Our theme for the month of June is “Celebrities and Me.” Writers were asked to select and write about a celebrity with whom they feel some connection.

If you asked me what I know about sports, I would apologize for having minimal interest. If you asked me what I know about esports, until two years ago I knew nothing. But in the summer of 2019, I was drawn into the professional gaming world of League of Legends entirely by accident.

I was roaming YouTube late one night, as one does, seeing what little bundles of weirdness scurried from their hiding places. My original objective was a particular clip from a show I enjoy. Instead I discovered an icon. His name attracted me first (for mostly personal reasons). Curiously, I allowed myself to watch some of his highlights. From the onset, I was lost. I had no idea what was happening in the game, but the casters were going wild, so it must have been significant.

Most people would have stopped there. They’d recognize their dalliance and find something else to capture their fancy. But I had to know. I buckled down and dove in.

What I unwittingly discovered was a living legend. Called the “Micheal Jordan” or “Lionel Messi” of League, Faker is practically the face of League of Legends. His way of playing profoundly changed how other professionals played and inspired many casual players to start their own foray into the game.

He has won the World Championships three times (more than anyone else), won his regional championships nine times, won the Mid-Season International tournament twice, and has been an All-Star player since 2014, a single year after he started playing. Not that his first year wasn’t memorable—he won his first World Championship then.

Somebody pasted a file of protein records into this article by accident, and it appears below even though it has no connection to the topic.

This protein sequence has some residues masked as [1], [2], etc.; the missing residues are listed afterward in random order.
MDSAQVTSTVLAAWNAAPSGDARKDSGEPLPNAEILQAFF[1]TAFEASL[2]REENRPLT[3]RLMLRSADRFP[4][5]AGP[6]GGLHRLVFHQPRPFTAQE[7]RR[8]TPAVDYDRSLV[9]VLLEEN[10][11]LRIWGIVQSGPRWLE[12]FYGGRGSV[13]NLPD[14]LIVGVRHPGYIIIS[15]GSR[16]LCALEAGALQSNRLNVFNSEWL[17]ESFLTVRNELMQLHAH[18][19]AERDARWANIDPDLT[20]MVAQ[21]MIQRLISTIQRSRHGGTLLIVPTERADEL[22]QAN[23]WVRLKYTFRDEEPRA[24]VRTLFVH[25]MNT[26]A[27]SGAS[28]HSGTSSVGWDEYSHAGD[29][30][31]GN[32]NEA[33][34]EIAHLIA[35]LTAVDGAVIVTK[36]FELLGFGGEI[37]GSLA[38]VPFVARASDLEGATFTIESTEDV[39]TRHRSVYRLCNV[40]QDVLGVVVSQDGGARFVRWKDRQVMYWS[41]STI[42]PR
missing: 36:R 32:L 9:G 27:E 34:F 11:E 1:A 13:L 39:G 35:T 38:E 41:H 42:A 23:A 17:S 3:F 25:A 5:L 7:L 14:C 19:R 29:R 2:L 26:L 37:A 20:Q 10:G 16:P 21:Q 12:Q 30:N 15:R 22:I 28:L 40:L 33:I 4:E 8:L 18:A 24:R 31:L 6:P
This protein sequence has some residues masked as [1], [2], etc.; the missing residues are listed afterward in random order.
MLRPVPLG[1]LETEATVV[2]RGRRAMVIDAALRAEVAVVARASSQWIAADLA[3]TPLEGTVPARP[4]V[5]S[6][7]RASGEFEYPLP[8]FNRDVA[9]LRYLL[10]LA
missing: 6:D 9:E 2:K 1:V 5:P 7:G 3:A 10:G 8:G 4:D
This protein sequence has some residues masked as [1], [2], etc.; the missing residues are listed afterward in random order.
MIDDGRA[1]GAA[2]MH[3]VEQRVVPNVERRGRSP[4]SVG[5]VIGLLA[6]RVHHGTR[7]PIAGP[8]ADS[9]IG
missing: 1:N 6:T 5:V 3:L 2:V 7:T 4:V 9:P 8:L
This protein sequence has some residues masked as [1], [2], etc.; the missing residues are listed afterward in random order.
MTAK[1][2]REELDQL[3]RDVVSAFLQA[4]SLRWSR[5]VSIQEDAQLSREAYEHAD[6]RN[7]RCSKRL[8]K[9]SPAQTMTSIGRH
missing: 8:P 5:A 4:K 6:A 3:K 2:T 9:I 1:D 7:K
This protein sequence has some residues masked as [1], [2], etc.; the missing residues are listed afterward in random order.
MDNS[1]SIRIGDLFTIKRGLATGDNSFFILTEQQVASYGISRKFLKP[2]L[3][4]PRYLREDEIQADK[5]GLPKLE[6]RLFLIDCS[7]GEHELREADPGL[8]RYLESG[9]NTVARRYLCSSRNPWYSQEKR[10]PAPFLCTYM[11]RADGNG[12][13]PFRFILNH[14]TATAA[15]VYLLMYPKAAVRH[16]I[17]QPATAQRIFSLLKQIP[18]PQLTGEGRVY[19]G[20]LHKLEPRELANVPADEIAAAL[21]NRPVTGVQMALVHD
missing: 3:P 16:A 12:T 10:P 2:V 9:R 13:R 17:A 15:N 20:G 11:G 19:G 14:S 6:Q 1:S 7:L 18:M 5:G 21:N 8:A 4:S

By the time I became aware of him, he was competing for his fourth world championship title. As I watched, I became acutely aware of another fact. Many people believed the era of this legend had already passed. He was “old.” Undeserving. Weaker. Slower. Less skilled. A failure. The comment sections were full of criticism and insults.

As I read them, I burned with righteous anger. Even I, who knew next to nothing about League of Legends or Faker could tell just by looking at him that he deserved all the credit and praise he had been given. I could tell he put time and effort into playing. Perhaps he was not like his past self, perhaps he was a little slower, but he was still at the top of his game and the game.

More importantly, I was bothered by how little they regarded his outstanding character.

Faker’s story begins in obscurity and hardship. He does not speak of his childhood much, but from what I’ve gathered, his mother is conspicuously absent. Raised by his father and adorable grandmother, Faker went through life as most shy introverts—not standing out. From an early age, they knew he was clever and had a talent for gaming. He dropped out of high school to compete professionally, and that is where his stardom begins.

Despite his success and fame, only recently has Faker even acknowledged the title “best.” He would humbly deflect it, saying that the goal of his current self would be to play at a level that lives up to the name “Faker”—like it wasn’t even him who had accomplished great things, but rather was an ideal to strive for.